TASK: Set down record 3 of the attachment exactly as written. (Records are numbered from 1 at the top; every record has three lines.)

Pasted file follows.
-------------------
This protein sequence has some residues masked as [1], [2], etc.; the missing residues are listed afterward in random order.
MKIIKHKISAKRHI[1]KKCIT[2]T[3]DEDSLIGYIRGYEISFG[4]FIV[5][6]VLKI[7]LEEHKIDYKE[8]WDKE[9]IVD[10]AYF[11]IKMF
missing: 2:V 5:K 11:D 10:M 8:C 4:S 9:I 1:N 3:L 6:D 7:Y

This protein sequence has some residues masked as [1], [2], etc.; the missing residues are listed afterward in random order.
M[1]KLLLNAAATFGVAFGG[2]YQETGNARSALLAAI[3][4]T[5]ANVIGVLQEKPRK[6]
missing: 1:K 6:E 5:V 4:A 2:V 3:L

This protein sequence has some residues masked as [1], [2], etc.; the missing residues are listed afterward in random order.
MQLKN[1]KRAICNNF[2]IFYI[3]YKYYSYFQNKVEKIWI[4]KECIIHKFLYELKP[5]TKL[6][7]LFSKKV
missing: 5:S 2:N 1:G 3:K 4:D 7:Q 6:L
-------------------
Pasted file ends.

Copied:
This protein sequence has some residues masked as [1], [2], etc.; the missing residues are listed afterward in random order.
MQLKN[1]KRAICNNF[2]IFYI[3]YKYYSYFQNKVEKIWI[4]KECIIHKFLYELKP[5]TKL[6][7]LFSKKV
missing: 5:S 2:N 1:G 3:K 4:D 7:Q 6:L